In your case, you can even create a new command:

    let \p1 = ($(#1)-(#2)$),%
      \p2 = ($(#1)-(#1.south)+(#2)-(#2.south)$), %
      \n1 = {veclen(\x1,\y1)-veclen(\x2,\y2)} in %

However, this limits you to recreate the \path command on each connection made (notice that you need the align=center for alignment on the path correctly, this is because when the text is too small the text width is too large), try and play with node distance and see the results.

\begin{tikzpicture}[shorten >=2pt,node distance=4cm,on grid,auto
  ,every node/.append style={align=center}]
  \node[state] (Rd) {Ready};
  \node[state] (Rn) [above right =of Rd] {Run};
  \node[state] (Bl) [below right =of Rd] {Blocked};
  \node[state] (Nr) [below right =of Rn] {Dead};
  \path[->] \mylet{Rd}{Rn} (Rd)
  edge node[sloped,anchor=center,above,text width=\n1] 
  {Given a timeslice} (Rn);
  \path[->] \mylet{Rd}{Bl}
  (Rd) edge node[sloped,anchor=center,below,text width=\n1] 
  {Asks for I/O} (Bl);
  \path[->] \mylet{Rd}{Nr}
  (Rd) edge node[text width=\n1] 
  {Gets killed by kernel} (Nr);
  \path[->] (Bl) edge node {Out of memory} (Nr);


So how does the let command work for TikZ?

Consider the following:

\coordinate (a) at (1,0);
\draw (a) -- ++(2,0);

This will create a coordinate called a and then draw from a to plus two units in the x-direction.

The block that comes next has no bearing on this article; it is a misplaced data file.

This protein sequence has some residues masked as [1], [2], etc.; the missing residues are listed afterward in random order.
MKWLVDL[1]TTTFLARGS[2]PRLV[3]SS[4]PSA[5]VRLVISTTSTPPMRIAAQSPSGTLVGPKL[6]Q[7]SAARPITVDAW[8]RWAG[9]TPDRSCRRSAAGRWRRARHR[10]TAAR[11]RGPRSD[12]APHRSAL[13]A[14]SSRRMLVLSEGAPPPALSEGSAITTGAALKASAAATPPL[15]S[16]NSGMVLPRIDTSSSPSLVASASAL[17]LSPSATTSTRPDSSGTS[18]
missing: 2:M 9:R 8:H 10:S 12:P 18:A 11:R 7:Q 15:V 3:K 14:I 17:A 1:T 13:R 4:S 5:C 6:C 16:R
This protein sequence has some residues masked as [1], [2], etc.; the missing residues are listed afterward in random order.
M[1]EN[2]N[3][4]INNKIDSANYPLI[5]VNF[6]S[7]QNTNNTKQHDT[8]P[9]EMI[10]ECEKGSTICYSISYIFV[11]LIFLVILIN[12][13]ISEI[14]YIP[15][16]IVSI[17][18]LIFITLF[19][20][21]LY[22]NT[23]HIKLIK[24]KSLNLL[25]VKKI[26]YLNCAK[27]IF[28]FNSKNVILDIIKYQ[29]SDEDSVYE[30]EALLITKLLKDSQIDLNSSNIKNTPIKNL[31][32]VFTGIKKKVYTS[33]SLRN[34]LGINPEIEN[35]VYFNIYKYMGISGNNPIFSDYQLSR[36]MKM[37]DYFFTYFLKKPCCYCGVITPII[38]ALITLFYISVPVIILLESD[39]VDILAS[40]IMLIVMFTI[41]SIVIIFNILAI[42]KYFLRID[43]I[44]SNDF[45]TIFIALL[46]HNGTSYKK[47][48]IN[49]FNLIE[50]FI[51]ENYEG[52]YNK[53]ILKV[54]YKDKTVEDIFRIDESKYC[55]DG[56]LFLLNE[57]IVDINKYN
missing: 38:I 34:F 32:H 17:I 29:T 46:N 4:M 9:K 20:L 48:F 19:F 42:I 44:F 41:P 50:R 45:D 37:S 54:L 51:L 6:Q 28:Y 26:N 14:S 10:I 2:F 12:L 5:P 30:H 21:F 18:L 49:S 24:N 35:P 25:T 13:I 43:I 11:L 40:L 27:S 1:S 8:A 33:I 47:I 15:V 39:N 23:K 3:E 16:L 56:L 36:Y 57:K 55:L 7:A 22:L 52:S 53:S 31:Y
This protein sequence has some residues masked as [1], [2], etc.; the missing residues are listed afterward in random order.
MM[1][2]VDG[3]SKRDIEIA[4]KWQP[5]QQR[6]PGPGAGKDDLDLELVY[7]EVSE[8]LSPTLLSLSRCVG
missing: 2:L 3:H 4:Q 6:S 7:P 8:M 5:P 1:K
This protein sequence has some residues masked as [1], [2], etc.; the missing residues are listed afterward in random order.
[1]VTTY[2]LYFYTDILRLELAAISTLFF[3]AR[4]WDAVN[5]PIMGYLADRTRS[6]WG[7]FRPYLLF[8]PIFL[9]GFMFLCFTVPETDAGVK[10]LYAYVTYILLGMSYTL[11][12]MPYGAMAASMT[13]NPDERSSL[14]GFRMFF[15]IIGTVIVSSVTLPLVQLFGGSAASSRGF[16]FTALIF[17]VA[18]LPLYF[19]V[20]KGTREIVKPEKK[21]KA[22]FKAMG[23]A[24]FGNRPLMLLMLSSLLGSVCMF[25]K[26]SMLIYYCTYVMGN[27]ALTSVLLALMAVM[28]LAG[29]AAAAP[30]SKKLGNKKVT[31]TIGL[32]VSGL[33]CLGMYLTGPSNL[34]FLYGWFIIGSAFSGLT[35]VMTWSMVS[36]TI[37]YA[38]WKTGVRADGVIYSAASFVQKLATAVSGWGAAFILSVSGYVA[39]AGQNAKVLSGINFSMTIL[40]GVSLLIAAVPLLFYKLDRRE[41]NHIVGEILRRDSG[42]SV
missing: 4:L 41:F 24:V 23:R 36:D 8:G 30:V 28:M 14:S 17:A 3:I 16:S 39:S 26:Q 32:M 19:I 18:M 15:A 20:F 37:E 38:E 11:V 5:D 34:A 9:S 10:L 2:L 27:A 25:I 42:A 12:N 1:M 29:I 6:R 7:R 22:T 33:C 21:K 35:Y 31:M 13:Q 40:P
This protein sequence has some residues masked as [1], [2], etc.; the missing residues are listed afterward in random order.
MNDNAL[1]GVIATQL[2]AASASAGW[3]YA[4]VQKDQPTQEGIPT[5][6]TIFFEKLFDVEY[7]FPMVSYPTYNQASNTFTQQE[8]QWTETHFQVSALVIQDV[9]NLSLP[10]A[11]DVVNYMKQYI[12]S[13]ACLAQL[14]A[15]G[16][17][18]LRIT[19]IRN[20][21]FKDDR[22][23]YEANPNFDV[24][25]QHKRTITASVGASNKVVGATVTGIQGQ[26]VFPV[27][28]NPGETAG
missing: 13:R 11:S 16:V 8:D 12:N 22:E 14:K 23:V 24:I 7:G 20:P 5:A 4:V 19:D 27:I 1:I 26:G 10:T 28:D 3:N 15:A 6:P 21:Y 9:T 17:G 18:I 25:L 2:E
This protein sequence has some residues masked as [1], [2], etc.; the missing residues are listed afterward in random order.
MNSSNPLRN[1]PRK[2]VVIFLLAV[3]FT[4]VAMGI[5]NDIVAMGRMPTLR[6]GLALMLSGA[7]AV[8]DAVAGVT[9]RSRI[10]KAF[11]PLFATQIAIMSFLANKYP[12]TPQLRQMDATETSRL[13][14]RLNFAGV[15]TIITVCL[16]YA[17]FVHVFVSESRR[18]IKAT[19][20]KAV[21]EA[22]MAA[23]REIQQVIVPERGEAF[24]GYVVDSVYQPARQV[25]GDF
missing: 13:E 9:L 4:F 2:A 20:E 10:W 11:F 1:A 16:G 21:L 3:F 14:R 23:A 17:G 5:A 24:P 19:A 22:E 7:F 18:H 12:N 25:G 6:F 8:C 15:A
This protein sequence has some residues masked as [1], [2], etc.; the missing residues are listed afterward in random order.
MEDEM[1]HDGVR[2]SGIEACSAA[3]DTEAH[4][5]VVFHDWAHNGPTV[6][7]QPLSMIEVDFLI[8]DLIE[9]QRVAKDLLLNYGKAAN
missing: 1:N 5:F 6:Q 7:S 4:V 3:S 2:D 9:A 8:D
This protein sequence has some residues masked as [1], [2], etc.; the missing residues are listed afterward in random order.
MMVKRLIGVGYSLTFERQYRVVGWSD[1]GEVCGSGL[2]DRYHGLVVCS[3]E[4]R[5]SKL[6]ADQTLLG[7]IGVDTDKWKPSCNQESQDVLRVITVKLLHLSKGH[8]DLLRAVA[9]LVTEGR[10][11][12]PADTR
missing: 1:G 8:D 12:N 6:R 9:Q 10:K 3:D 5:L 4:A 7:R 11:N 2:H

The exact same drawing can be realized like this:

\coordinate (a) at (1,0);
\draw[thick,dashed] let \p1 = (a) in (\p1) -- ++(2,0);

For now this is obviously not the best way (the former is much clearer and shorter). However, this allows to do arithmetic on x and y coordinates for specific coordinates (in this case the point a or (1,0) can be used in calculations of subsequent points.

The best example is probably to step through the solution supplied to you:

let \p1 = ($(Rd)-(Bl)$)

As in the previous example we let \p1 become a coordinate which is calculated within the outermost parenthesis. Within those we encounter the form:


this is a typical TikZ command to substract the coordinate Rd from Bl. In this case these coordinates refers to nodes, and in such cases they correspond to the center-point of the node, i.e. the center of the circle. So if Rd and Bl where defined as this:

\node (Rd) at (1,1) {Rd};
\node (Bl) at (4,4) {Bl};

now we can calculate the vector pointing from Bl to Rd by subtracting Bl from Rd:

\draw (0,0) -- ($(Rd)-(Bl)$); % Will draw (0,0) -- (-3,-3)

So in the example I gave you, we would have \p1 = (-3,-3). The following command \p2 = ($(Rd)-(Rd.south)+(Bl)-(Bl.south)$) takes the points show in the following picture and calculates, simultaneously, the r_1 and r_2 vectors and adding them.

enter image description here

Now we have the vector going from the middle of one node, to the middle of the other node AND we have the vector that has a length of both nodes radius's.
Now we can calculate the length between the two nodes by: subtracting the radius vector from the node center vectors.

 \n1 = {veclen(\x1,\y1)-veclen(\x2,\y2)}

If it makes more sense, you could also have done:

 let \p1 = ($(Rd)-(Rn)$), % Vector between centers
     \p2 = ($(Rd)-(Rd.south)$), % Vector with length of `Rd` radius
     \p3 = ($(Rn)-(Rn.south)$), % Vector with length of `Rn` radius
     %     (length between centers) - (radius of `Rd`) - (radius of `Rn`)
     \n1 = {veclen(\x1,\y1)-veclen(\x2,\y2)-veclen(\x3,\y3)} 
 in ...